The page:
Two rate selection lines are provided for selecting between the R444 and the R422 YUV format ratios. The RATE1 input is input through an inverter 388 to one input of an AND gate 390 and also through an inverter 392 to provide the R444 output. The input RATEO is input to the other input of the gate 390, the output of gate 390 representing the R422 output. The R444 and R422 outputs are input to gates 376 and 378.
A counter 394 is provided, which is a five-bit counter having the reset input connected to node 385 and the NHCCLR signal and the clock input connected to the clock signal. The enable input is connected to a counter enable signal. The Qφ output is connected to one input of a NAND gate 396 and through an inverter 398 to one input of a NAND gate 400, one input of a NAND gate 402 and one input of a NAND gate 404. The Q1 output is connected to one input of the NAND gate 404 and also through an inverter 406 to one input of gate 400, one input of gate 396 and one input of gate 402. The Q2 output is connected through an inverter 408 to one input of the gate 400, one input of gate 396, one input of gate 402 and one input of gate 404. The Q3 output is connected to one input of a NAND gate 410, the output of which provides the counter enable signal, and through an inverter 412 to one input of gate 400, one input of gate 402 and one input of gate 404. The Q4 output is connected to the other input of gate 410 and also through an inverter 414 to one input of gate 396, one input of gate 402 and one input of gate 404.
The output of gate 404 provides, through an inverter 416, the FIFO reset signal. The output of gate 402 is connected to one input of a NOR gate 418, the other input of which is connected to an input VS, the output of NOR gate 418 providing the HSTART signal for the start of a line. The output of gate 402 is also connected to one input of a NOR gate 420, the output of which provides the vertical start signal VEDGE. The output of gate 396 is connected through an inverter 422 through to provide the HCEQ9 output that is connected to one input of gate 376. The output of gate 400 is connected through inverter 424 to provide the one input to a gate 378. The vertical start signal NVSTART is input to one input of a NAND gate 428, the output of which is connected to the D-input of a D-type flip flop 430. The other input of gate 428 is connected to the output of a NAND gate 432. One input of gate 432 is connected to the Q-output of flip flop 430 and the other input is connected through an inverter 434 to the output of NOR gate 424. The other input of NOR gate 420 is connected to the inverted Q-bar output of flip flop 430.
The NEWLINE input is connected to the D-input of a D-flip flop 436, the Q-bar output of which provides the inverted NEWLINE signal, which is delayed by one clock cycle. Similarly, the NEWFIELD signal is input to the D-input of a D-type flip flop 438, the Q-bar output of which provides the NNEWFIELD output, delayed by one clock cycle. The NHCCLR signal on node 385 is input through an inverter 440 to one input of an AND gate 442, the other input of which is connected to the VS signal, to provide the reset signal LSRST.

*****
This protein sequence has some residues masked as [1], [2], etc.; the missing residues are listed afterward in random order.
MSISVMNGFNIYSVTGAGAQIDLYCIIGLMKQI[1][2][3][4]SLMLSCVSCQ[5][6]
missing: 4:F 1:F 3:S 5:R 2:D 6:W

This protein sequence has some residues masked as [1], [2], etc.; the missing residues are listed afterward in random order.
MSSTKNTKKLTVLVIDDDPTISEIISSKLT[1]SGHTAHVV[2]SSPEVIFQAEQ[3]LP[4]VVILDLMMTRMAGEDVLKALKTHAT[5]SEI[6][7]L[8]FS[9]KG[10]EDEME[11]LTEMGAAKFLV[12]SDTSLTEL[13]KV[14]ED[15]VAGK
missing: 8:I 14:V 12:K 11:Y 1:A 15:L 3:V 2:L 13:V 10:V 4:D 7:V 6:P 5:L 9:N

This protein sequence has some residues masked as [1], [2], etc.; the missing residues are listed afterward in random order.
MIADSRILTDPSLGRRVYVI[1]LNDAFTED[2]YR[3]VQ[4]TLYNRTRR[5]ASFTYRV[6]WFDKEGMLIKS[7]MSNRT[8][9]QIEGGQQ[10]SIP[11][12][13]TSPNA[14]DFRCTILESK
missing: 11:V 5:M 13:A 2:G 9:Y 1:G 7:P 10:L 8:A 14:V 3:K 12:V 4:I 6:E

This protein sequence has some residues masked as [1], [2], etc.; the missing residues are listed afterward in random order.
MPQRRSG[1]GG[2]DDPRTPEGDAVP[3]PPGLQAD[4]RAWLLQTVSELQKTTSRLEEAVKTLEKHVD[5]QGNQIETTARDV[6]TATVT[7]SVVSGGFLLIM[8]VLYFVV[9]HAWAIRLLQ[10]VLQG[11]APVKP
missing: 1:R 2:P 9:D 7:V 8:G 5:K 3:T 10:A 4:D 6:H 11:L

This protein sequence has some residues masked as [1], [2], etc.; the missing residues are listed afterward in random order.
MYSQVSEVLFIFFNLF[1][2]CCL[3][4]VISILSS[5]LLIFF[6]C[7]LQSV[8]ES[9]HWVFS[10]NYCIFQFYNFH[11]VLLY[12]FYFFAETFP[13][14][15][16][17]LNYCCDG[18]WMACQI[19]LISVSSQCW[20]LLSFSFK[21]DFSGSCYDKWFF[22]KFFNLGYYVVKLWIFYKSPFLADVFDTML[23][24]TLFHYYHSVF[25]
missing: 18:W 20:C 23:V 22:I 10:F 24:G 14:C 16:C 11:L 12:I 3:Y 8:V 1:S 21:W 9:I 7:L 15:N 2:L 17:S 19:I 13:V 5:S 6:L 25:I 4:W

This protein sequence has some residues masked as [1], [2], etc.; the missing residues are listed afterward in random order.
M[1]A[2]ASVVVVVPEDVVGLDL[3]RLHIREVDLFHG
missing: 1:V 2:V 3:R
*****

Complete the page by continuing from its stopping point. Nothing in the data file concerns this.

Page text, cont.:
Referring now to FIG. 18, illustrates an overall block diagram of the control unit 68. A miscellaneous control block MISCCTL 446 is provided which represents the logic diagram of FIG. 17. An XP block 448 is provided which represents the circuitry of FIG. 11. A YP block 450 is provided which represents the circuitry of FIG. 12. An XCTL block 452 is provided that represents the logic diagram of FIG. 13. A LINESEL block 454 is provided which represents the circuitry that is operable to control the YP block 450. The LINESEL block 454 is operable to generate the INPRST, INPINC and SRCINC signals for input to the YP block 450. The three outputs of the comparator 232 are input to the block 454. The VRST, VEDGE and HSTART inputs that are generated by the MISCCTL block 446 are also input to the LINESEL block 454. An INTERLACE input is input to both the block 454 and also to the YP block 450, this providing for INTERLACE or for non-INTERLACE operation, which is a conventional operation. The block 454 also outputs a YVALID output for input to the block 446 and also the NEWLINE and NEWFIELD outputs for input to the MISCCTL block 446. The LINESEL block 454 is generally operable to receive information generated in the YP block 450 and determine whether the present line value is valid, with the MISCCTL circuit operable to generate the various timing and control signals that are necessary to generate the various FIFO control signals. This determines whether the line is written to the FIFO. Similarly, the XVALID signal when output from the XCTL block 452 is operable to control the MISCCTL circuit 446 to control the (FIFO) write FIFOWR signal.